Sunday, December 16, 2012

drawing parking stories

Today's wayside cat. If you think as Picassa seems to that this is a pencil drawing, it ain't. If I had  the patience, skill and time I would not draw like this, preferring instead spontaneity, liveliness and insight. Picasso rather than Picassa would be my choice. But given the opportunity I clicked the appropriate icons against the image of my original photo and here you have it.

How people park their cars is I have often thought a good an indication of  character. Some  one I know backs in everywhere assuring I always think a quick getaway. Others don' t give a damn jamming their vehicles (why do policemen always refer to cars as vehicles?) into any available space at an angle regardless of whether they are occupying the space of two rather than one vehicle or whether  they are preventing another vehicle from moving. As one who has not driven a vehicle for at least 12 years, moralising compensates me for the pleasures of motoring.

In my recent state of inanition (I  noticed the French form of the word the other day and not having used it  in English let alone French decided to do so at the first opportunity) I allowed three of the stories I have been thinking about to gambol in my floating thoughts. I will post the next one when there is evidence that enough readers (if Blogger stats are to be believed) have read the last one.


CC said...

I like your Cat anyway.......
when it comes to cats...I'm easy.

Will never watch someone parking from now on without thinking of your comment.

Roderick Robinson said...

Imagine this done on scraper board. By someone with the skill (and time) of an illuminating monk. The Illuminated Monk. Good name for a pub, though I'd need you to hold my hand if I were to avoid that awful state I fear so much.

Parking. This thought applies mainly in SE England. As the roads and urban streets clog up, and male show-offs are no longer able to travel at speed (or half-speed) parking with ĂȘlan becomes the new macho. The gods here are those who drive HGVs and start a rearward manoeuvre some hundred yards past their destination and thread their giants between cars choking up each side of the road into some courtyard to deliver - what would be most ironic? - a Cliff Richard CD. Drivers owning BMWs with an M in front of the model number, indicating they have spent 50% more on their Bucephalus than those without, attempt to ape their heroes and the aim is always "to do it in one", always backwards. Hoping there is some moralising scribe watching and that their exploits will be recorded in some famed work, yet to be published, called Parkers Lives.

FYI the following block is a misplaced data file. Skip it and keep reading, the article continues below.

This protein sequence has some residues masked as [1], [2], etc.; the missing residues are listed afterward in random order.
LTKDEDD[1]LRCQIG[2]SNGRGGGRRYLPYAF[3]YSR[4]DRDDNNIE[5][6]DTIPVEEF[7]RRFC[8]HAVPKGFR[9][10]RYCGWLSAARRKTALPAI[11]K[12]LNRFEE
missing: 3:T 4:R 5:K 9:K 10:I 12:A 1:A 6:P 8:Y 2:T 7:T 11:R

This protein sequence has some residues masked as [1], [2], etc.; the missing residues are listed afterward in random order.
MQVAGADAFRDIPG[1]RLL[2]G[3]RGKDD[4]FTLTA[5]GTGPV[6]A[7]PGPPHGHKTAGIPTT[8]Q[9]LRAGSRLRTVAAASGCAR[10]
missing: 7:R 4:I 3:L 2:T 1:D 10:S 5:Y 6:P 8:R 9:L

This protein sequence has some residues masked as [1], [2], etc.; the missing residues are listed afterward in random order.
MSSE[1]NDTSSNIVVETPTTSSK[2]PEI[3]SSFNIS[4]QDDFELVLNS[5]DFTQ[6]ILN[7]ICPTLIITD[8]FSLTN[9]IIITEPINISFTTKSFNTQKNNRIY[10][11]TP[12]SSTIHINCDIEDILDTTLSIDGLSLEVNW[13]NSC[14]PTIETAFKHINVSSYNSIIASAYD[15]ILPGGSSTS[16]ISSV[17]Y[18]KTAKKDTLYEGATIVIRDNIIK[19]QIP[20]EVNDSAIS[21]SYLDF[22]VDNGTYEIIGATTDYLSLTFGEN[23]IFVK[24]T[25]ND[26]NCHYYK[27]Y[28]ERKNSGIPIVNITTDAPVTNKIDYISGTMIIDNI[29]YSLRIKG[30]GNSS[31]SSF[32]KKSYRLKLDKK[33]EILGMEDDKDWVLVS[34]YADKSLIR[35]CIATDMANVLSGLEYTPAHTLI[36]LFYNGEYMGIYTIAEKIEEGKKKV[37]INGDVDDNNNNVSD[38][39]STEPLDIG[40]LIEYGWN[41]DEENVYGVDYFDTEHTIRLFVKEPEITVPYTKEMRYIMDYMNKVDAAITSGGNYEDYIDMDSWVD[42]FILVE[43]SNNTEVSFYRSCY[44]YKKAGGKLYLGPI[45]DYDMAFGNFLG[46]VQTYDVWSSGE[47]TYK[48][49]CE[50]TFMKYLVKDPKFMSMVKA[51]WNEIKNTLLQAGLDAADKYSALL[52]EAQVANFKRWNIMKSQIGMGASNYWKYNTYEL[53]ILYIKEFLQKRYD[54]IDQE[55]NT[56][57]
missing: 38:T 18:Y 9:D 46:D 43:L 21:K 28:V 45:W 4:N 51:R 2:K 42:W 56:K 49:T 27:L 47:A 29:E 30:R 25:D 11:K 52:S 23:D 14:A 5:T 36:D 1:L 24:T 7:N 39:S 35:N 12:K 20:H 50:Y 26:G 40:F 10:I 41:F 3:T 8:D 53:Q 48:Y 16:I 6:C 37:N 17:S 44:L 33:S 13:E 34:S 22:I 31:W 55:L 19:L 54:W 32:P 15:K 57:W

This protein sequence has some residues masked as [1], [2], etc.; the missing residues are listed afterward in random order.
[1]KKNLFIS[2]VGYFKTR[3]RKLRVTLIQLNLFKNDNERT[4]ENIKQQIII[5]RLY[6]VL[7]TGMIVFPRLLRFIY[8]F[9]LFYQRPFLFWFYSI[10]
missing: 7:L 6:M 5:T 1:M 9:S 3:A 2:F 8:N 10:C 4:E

You haven't got the Norovirus have you? Clearly named by someone who, as the phrase had it, had not gone "further than Biggleswade.

I have used "inanition" a lot on my own behalf and thought I had a clear definition in hand. But such conviction can be a liability in philology and I've crept privily to the dicker. Lack of food is the cause of the first meaning. I take it you are referring to the second meaning: the absence or loss of social, spiritual or intellectual vitality or vigour. Which is more or less what I thought and I believe clear evidence you are "presenting with" (note the delicious medico-jargon) the wrong malady.

Unknown said...

Do you have many cats, CC?

Robbie I did imagine it and I didn't like what I imagined. Now talk of Durer. That's another thing.

I think I did have the Norovirus. I had it a couple of years ago. This time the symptoms were similar but much less intense. So may be I acquired some immunity. Better now.

marja-leena said...

I saw this the other day but didn't have time to comment. Wow, that's some image. Durer-like. It does look like a very fine drawing, almost obsessive compulsive. So, it is digitally manipulated and enhanced, I presume. I am curious as a cat about your program, Picasa is it?